Fusarium head blight (head scab) can be the most devastating disease of wheat when conditions are favorable, reducing both grain yield and quality. Quality losses can be due to lower test weights and production of a toxin (deoxynivelanol, or DON), by the head scab fungus. Both low test weight and contamination of the grain by DON can cause serious problems for producers and millers.
The fungal pathogen that causes Fusarium head blight in wheat (Fusarium graminearum, also known as Gibberella zeae) can also cause Gibberella stalk and ear rot in corn. Because corn is widely grown in rotation with wheat, the pathogen is already present in most fields, and disease development depends on prevailing weather patterns. Because wheat is susceptible to the disease during flowering, weather conditions from flowering through kernel development play a key role in the incidence and severity of scab. Moderate temperatures (75 to 85 F), prolonged high humidity, and prolonged wet periods favor disease development.
Timing of a fungicide application is very critical for successful management of Fusarium head blight. The ideal application timing to achieve around 50 to 60 percent control is exactly at GS stage 10.5.1. Growers should begin spraying when 75 to 100 percent of the wheat heads on the main stem are fully emerged (~ Feekes Growth Stages 10.3 to 10.51). In a normal year, that translates into about a 36-hour window for optimum timing; treating prior to or after that ideal window usually results in about a 10 to 20 percent loss in control for each day the window is missed.
A “full management” approach is necessary to achieve levels of control that will be acceptable to most growers.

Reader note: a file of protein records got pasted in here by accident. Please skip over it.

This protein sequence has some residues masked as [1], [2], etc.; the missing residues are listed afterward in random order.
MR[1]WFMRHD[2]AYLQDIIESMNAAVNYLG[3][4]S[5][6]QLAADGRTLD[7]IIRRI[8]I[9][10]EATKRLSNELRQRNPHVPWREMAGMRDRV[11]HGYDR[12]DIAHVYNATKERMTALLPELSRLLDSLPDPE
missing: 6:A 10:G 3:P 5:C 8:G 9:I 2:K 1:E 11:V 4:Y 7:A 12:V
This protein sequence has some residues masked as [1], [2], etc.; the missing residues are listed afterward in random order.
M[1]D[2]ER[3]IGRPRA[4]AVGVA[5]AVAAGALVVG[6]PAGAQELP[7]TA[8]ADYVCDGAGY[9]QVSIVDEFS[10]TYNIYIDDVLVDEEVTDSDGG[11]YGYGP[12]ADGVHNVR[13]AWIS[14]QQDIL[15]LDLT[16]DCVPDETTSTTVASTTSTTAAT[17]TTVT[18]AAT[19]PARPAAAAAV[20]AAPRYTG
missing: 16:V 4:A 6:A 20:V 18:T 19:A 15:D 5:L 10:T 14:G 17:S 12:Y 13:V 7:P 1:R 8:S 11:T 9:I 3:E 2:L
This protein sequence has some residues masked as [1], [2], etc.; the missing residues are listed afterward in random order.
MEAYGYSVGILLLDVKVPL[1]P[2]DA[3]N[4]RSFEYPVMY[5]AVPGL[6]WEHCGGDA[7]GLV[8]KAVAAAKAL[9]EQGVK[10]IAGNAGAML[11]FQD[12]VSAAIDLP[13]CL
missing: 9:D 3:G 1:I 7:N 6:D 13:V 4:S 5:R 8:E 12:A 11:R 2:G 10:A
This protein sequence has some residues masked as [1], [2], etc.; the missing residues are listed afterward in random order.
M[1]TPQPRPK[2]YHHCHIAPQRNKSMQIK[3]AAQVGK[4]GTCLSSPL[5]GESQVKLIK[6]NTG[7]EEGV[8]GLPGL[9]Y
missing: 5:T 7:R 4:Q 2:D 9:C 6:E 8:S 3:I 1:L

Plant wheat following soybeans to reduce the initial inoculum in the field (not having the corn residue on which the fungal spores survive).
Plant wheat varieties that have an acceptable level of genetic tolerance to head scab. However, this does not mean such varieties will not benefit from a fungicide. Recent research has shown that applying fungicides to these varieties will actually get you closer to the 80 to 90 percent levels of control.
Make very timely fungicide applications of the correct products.
Fungicide application methods are also very critical. Use a minimum of 10 gallons of water per acre as a carrier, preferably 15 to 20 gallons. Also, use a twin flat fan nozzle that sprays a fan forwards and backwards at about a 60 degree angle. This will give much better coverage of the wheat head, the goal in this type of application.
Fungicides that are rated “good” for Fusarium head blight suppression are Caramba™ 0.75 SL and Prosaro™ 421 SC. (There are no fungicides rated very good or excellent for head scab.) Caramba 0.75 SL and Prosaro 421 SC will also help control leaf diseases, such as Septoria, rust, and powdery mildew, but the timing of the Fusarium head blight application may be too late for flag leaf protection. Check your local area for specific recommendations. Always read and follow the label directions.